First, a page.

10. Mafia Contract Killers Crisscrossed America to Carry Out Hundreds of Murder Each Year
Lucky Luciano wanted to insulate the mafia, particularly its higher ups, from any evidence that could link them with the murders that accompanied their business. So Lepke Buchalter set up a system that relied upon multiple cutouts between the mafia’s governing body, The Commission, which ordered or sanctioned hits, and the actual contract killers. The latter were thugs from Italian and Jewish street gangs, unconnected to the mafia and its bosses, and thus could not implicate them if caught. They operated out of Midnight Rose, a coffee and candy shop in Brooklyn, where the killers hung out and waited for assignments.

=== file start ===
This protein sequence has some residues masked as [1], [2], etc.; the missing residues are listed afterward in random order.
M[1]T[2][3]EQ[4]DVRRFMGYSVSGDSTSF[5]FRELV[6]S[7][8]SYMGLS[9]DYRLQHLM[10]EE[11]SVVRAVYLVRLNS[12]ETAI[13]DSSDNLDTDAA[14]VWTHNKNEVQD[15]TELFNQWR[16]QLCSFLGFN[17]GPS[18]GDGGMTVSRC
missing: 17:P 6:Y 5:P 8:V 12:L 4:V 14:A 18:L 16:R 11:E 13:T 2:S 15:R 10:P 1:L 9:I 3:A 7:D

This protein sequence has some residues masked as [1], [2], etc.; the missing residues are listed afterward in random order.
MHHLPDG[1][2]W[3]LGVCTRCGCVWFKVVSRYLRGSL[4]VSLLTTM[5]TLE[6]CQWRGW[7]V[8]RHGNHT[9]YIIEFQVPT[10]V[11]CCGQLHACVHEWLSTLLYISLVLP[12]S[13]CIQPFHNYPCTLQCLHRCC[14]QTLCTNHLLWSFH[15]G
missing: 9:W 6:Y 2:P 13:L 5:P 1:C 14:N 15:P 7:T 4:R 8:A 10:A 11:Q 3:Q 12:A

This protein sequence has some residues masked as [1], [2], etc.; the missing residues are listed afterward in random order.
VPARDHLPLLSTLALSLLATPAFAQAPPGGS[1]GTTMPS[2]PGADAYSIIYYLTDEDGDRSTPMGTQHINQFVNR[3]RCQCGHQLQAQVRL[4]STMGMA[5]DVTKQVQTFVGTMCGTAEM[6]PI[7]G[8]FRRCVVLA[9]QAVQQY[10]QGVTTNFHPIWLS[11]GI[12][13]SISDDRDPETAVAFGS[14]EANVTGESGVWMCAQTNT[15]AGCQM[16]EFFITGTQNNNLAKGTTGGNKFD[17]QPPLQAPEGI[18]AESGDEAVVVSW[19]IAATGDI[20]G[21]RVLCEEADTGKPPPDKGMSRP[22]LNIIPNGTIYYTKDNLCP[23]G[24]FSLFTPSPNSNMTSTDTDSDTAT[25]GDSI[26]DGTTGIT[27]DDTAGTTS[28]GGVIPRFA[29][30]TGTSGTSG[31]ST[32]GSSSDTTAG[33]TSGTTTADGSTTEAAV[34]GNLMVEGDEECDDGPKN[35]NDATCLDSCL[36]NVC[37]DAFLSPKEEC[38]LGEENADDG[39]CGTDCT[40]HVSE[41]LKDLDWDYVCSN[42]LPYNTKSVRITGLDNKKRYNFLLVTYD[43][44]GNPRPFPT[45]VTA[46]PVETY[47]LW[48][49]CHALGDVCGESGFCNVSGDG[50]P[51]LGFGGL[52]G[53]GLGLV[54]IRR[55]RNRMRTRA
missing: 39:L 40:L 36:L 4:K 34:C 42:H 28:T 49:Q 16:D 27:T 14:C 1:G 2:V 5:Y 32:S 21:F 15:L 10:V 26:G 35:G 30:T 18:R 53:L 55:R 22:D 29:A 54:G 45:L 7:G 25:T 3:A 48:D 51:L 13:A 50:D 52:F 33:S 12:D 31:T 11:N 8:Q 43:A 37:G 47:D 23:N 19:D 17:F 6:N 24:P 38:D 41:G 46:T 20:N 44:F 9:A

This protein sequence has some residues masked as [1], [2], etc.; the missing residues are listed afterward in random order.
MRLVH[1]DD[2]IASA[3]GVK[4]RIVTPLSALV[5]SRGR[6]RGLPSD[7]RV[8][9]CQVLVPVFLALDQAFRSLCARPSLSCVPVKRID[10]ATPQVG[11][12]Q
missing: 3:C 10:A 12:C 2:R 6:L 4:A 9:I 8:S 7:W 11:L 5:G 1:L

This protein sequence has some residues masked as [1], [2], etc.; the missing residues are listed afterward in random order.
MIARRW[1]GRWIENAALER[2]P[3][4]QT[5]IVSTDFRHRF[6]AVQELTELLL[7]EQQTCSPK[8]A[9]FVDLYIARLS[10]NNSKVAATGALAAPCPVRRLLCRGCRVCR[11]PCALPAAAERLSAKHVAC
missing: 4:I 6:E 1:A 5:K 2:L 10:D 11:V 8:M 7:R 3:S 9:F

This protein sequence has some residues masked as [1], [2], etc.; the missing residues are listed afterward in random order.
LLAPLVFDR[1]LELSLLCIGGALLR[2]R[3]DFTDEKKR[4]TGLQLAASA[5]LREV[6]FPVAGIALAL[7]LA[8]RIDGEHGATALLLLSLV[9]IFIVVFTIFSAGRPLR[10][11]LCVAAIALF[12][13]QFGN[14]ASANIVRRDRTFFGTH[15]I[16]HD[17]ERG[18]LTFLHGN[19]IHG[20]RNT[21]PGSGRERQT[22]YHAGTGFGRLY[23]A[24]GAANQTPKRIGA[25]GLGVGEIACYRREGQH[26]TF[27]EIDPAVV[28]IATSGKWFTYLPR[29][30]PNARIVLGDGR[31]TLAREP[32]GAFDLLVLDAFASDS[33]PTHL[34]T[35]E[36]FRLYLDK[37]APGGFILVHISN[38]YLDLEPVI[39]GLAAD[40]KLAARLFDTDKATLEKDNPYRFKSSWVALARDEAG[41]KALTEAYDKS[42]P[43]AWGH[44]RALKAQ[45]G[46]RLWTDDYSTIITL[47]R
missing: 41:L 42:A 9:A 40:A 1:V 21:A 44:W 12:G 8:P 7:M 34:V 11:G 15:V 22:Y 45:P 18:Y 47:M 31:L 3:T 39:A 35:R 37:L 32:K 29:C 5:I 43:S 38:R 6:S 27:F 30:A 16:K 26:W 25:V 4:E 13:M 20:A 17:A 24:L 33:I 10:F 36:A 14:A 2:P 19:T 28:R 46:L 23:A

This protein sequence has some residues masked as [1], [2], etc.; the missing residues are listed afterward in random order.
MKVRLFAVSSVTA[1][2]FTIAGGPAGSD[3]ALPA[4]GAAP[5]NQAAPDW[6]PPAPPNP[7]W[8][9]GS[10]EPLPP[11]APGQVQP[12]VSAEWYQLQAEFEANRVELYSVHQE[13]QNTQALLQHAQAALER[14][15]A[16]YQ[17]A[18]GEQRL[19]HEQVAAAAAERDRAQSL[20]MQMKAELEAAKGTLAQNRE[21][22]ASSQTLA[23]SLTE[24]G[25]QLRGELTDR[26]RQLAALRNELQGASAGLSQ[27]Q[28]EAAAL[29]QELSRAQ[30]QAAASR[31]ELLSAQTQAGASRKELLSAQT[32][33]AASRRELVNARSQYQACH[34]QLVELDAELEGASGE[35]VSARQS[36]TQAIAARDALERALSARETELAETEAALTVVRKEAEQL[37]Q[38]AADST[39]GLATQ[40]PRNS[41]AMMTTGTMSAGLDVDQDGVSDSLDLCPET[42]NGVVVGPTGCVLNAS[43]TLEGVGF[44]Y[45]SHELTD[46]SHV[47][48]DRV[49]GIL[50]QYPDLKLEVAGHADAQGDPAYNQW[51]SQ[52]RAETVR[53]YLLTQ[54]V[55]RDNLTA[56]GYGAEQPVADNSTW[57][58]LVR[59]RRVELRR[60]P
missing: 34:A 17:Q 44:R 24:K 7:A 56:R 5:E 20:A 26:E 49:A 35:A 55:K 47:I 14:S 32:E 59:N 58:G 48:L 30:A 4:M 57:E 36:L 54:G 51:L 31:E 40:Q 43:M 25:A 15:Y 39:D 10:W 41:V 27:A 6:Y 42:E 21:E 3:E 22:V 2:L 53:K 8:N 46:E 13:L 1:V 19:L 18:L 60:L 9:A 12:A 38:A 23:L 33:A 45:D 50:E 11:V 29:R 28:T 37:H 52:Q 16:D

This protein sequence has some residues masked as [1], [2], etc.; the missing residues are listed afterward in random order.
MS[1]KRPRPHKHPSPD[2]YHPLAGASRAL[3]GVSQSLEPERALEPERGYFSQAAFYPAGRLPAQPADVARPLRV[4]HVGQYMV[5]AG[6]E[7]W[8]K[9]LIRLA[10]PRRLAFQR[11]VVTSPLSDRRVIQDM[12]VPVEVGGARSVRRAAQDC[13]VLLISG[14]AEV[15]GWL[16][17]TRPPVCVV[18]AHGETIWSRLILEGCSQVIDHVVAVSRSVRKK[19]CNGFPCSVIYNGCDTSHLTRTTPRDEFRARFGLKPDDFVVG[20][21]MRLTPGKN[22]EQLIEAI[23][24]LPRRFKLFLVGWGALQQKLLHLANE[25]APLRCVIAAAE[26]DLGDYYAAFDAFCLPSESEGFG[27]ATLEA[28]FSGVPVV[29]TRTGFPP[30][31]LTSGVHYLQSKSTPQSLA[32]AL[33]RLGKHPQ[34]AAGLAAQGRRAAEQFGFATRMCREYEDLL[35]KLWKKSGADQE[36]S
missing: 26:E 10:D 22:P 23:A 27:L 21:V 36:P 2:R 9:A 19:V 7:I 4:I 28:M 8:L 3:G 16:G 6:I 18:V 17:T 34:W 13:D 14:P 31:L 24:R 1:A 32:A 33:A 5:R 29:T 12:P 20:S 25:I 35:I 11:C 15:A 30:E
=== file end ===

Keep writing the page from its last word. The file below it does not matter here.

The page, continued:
Buchalter’s lethal hitmen crisscrossed America, and carried out dozens or hundreds of murders each year. Their boss’s quiet demeanor was in sharp contrast with his actual viciousness and literal murderousness. Buchalter was dangerously paranoid, and in his final years, he went on a mission to murder any potential witnesses who might have criminal evidence that could be used against him. Because karma sometimes loves irony, it was the murder of one of these potential witnesses in 1936 that ultimately doomed Buchalter.